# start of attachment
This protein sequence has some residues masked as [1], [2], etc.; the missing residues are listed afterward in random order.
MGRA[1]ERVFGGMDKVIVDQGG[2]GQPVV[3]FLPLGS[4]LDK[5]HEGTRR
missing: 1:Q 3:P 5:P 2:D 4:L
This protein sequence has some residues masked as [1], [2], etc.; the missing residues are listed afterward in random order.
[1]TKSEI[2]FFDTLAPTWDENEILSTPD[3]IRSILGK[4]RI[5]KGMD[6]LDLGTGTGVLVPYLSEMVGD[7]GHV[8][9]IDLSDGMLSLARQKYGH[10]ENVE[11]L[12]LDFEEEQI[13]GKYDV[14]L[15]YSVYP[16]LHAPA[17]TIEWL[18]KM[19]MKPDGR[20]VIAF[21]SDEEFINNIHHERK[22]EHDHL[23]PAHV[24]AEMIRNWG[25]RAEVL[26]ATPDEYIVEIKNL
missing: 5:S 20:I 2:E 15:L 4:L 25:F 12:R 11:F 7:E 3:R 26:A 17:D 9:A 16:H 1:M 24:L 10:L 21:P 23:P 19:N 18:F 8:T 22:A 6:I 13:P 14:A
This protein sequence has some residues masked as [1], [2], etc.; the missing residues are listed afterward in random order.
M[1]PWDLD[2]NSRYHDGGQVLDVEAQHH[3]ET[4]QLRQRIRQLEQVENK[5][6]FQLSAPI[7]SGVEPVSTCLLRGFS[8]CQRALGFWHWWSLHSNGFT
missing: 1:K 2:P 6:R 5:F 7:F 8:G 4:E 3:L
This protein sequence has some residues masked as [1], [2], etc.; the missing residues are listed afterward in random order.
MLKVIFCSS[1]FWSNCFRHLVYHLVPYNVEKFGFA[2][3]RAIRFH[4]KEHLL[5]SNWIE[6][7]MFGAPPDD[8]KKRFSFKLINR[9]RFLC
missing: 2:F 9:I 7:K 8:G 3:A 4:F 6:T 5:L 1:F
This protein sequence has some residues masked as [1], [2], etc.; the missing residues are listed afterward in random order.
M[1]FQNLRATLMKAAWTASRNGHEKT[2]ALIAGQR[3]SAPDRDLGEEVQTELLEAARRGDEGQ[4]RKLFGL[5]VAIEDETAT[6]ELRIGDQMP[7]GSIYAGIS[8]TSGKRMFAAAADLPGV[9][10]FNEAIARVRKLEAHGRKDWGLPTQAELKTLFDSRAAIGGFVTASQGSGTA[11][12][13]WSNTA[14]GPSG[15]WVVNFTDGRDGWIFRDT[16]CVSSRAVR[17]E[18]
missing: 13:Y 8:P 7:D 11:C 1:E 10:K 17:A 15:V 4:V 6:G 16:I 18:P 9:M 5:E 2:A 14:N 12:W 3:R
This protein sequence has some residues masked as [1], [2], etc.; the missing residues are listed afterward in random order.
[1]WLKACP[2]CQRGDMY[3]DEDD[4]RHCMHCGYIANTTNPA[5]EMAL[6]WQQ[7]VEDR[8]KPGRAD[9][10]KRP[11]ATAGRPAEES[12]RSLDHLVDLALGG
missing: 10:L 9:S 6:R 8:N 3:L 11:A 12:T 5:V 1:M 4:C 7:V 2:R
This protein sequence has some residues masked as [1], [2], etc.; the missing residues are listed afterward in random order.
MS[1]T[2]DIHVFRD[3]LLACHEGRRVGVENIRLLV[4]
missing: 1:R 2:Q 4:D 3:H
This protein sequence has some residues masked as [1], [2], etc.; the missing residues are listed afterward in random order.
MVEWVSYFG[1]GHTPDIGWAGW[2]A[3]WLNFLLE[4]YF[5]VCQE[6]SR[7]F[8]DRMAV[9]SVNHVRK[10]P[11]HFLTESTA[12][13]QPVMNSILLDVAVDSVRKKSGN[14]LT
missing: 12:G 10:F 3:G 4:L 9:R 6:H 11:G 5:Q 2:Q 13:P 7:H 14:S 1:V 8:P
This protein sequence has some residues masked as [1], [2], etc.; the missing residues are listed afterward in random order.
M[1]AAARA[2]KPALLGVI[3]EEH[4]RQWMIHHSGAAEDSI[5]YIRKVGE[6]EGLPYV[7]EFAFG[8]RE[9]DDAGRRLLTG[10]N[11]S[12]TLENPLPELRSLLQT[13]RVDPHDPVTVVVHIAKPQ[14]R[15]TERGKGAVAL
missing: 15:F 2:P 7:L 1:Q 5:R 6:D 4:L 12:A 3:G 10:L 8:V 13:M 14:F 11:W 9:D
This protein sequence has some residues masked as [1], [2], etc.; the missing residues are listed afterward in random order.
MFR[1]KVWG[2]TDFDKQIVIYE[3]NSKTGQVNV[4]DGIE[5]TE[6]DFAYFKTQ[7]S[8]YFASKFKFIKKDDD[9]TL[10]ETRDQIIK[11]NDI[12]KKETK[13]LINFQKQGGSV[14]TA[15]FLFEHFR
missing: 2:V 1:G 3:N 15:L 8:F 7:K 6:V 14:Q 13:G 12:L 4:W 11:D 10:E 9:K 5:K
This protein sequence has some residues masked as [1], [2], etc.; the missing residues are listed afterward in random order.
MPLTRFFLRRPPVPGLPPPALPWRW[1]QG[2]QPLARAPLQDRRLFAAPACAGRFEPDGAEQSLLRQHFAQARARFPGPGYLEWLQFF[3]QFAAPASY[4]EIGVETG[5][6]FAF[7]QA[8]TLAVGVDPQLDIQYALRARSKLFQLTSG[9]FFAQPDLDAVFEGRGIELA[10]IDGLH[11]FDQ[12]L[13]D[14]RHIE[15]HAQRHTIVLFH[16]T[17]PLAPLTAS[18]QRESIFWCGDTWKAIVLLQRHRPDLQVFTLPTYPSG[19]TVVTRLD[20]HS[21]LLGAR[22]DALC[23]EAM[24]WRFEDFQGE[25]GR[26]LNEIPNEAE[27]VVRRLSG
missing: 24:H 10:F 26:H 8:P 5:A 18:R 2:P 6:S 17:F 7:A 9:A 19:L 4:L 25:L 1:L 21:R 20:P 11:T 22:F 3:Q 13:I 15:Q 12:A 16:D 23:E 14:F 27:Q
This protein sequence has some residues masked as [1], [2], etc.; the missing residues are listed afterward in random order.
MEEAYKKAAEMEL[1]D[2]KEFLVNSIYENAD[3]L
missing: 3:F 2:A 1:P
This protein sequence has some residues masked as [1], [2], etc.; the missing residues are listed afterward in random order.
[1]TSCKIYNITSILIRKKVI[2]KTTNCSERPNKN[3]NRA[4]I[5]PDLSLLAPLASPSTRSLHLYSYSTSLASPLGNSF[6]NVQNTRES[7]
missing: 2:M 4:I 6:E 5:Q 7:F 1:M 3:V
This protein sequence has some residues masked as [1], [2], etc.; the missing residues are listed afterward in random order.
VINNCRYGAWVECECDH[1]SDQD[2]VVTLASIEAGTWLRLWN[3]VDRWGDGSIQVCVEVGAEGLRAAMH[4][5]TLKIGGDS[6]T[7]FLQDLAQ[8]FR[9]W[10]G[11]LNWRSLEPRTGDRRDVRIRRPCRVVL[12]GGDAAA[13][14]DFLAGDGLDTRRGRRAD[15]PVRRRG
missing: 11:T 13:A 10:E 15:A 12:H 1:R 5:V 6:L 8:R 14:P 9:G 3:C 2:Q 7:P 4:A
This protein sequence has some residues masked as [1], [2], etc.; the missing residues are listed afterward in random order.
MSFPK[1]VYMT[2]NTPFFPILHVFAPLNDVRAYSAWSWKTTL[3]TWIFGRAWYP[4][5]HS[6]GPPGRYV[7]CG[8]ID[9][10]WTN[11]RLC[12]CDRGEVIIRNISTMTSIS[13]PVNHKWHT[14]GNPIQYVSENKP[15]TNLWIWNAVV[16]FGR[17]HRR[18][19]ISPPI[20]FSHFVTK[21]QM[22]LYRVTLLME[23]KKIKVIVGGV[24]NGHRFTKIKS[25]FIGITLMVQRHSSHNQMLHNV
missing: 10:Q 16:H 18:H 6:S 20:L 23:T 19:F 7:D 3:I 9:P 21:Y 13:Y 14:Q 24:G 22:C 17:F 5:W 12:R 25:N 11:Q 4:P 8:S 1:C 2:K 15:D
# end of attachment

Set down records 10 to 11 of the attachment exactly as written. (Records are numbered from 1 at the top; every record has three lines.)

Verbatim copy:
This protein sequence has some residues masked as [1], [2], etc.; the missing residues are listed afterward in random order.
MFR[1]KVWG[2]TDFDKQIVIYE[3]NSKTGQVNV[4]DGIE[5]TE[6]DFAYFKTQ[7]S[8]YFASKFKFIKKDDD[9]TL[10]ETRDQIIK[11]NDI[12]KKETK[13]LINFQKQGGSV[14]TA[15]FLFEHFR
missing: 2:V 1:G 3:N 15:L 8:F 7:K 6:V 14:Q 13:G 12:L 4:W 11:D 10:E 9:K 5:K
This protein sequence has some residues masked as [1], [2], etc.; the missing residues are listed afterward in random order.
MPLTRFFLRRPPVPGLPPPALPWRW[1]QG[2]QPLARAPLQDRRLFAAPACAGRFEPDGAEQSLLRQHFAQARARFPGPGYLEWLQFF[3]QFAAPASY[4]EIGVETG[5][6]FAF[7]QA[8]TLAVGVDPQLDIQYALRARSKLFQLTSG[9]FFAQPDLDAVFEGRGIELA[10]IDGLH[11]FDQ[12]L[13]D[14]RHIE[15]HAQRHTIVLFH[16]T[17]PLAPLTAS[18]QRESIFWCGDTWKAIVLLQRHRPDLQVFTLPTYPSG[19]TVVTRLD[20]HS[21]LLGAR[22]DALC[23]EAM[24]WRFEDFQGE[25]GR[26]LNEIPNEAE[27]VVRRLSG
missing: 24:H 10:F 26:H 8:P 5:A 18:R 2:P 6:S 17:F 7:A 9:A 19:L 4:L 25:L 1:L 21:R 20:P 11:T 22:F 3:Q 13:I 15:Q 12:A 16:D 23:E 14:F 27:Q